There's nothing I can say about Elizabeth Taylor that you won't see all over the Internet, see on the TV news, or read in newspapers this week. She is a Hollywood legend for many reasons.
Liz Taylor was a genuine, loyal friend to those she knew. No, ELizabeth was never a Splendour guest, but she was a Wagner family friend and Dennis met her on occasion at the Wagner home, but what he remembers most is how Elizabeth showed up at the Wagner house immediately after Natalie died to console everyone who had gathered to mourn the loss of Natalie. Liz even had a few kind words for Dennis when she saw how distraught he was. She was not there to "move in" on the new widower. She was not there because she was expected to be there. She was there because she was absolutely crushed by Natalie's death, yet she took it upon herself to circulate the room, relentlessly and selflessly, to offer what help and inner strength she could to Natalie's surviving family and friends.
Elizabeth Taylor teamed up with Robert Wagner a few years later to make "There is a Pony" for TV, no doubt, to show the world she stood behind Wagner, the widower constantly in the tabloids. Many years later, Liz, stood by her friend, Michael Jackson, through the lawsuits against him, and through his trials and tribulations. Her loyalty is unquestionable. Elizabeth for decades fought hard for the advancement of AIDS awareness and research because she cares about people worldwide. She is, without a doubt, a caring woman, a true friend, and a humanitarian.
Liz starred in Cat on a Hot Tin Roof with Paul Newman in 1958, directed by Richard Brooks. Later, Natalie Wood and Robert Wagner starred in the same production with Sir Laurence Olivier. Natalie had always admired Liz in the role of Maggie, Brick's wife, and was artistically challenged to bring a more sexually explicit flair to the role in the made-for-TV production in 1976 when censorship had eased up. BOTH iconic actresses presented a powerful Maggie character and BOTH stole the show!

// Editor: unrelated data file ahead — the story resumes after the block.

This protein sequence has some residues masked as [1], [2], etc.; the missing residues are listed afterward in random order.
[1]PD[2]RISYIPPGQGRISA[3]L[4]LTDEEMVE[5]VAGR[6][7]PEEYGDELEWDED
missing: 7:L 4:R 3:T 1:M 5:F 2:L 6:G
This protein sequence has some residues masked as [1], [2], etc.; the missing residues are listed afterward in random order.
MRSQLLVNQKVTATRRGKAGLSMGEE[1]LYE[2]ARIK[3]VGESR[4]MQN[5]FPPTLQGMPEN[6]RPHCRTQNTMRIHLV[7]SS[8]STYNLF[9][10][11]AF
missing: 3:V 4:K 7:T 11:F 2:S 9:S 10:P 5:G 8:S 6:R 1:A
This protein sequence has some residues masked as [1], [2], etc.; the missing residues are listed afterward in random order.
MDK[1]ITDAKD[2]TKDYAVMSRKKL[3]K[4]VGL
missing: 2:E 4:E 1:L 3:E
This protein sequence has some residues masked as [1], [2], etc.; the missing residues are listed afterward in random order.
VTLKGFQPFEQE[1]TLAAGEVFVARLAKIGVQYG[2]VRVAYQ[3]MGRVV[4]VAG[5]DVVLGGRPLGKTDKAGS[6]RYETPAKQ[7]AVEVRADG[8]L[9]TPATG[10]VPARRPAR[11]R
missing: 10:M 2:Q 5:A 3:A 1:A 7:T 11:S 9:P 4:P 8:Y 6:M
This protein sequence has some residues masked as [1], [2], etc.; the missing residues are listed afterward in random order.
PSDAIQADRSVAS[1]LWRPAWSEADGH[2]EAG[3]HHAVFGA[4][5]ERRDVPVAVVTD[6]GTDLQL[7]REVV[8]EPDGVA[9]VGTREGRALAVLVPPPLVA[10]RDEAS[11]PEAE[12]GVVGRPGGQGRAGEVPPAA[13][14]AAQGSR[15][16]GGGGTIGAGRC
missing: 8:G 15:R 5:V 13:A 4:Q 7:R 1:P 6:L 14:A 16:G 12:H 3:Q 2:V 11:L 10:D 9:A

Sam Kashner, who wrote the March 2000 Vanity Fair article which finally exposed the deeper parts of what really happened the night Natalie Wood died, just last year worked with Liz Taylor and presented his bestseller, "Furious Love: Elizabeth Taylor, Richard Burton, and the Marriage of the Century."
Liz was married many times but married Burton twice, just as Natalie married Wagner twice. Both marriages were touted as "The marriage of the Century" by media. Liz's second marriage to Burton ended in divorce while Natalie's second marriage to Wagner ended with her untimely, mysterious death.
Natalie once said, tongue in cheek, that Liz was more broken up over her first divorce to Wagner than Natalie herself was.
We'll never know what Liz really thought about Natalie's mystery death because as a loyal Wagner family friend, she never talked publicly about it. She did stand by Wagner, as a loyal friend would, and she never clarified for us whether she ever had an affair with Wagner, as he hints in his book that they did (after previously saying they have always been nothing more than good friends).
Old Hollywood is quickly fading, but we have the brilliant work of these iconic stars to always remind us of an era that set unmatchable standards. Truly, is there ANYONE we can name today who holds a candle to Liz or Natalie?
I am happy for Liz that she had one thing Natalie was robbed of: a full life. Now she is gone, too, but, like Natalie, never forgotten.
Added note: Three women had the most famous eyes in all of Hollywood, Liz included:
Natalie Wood, of course, with her huge, dark, soul-reaching gorgeous eyes, Betty Davis with her slanted, mysterious, pretty eyes, and Elizabeth Taylor with her unmatchable, beautifully-hued violet colored, caring eyes.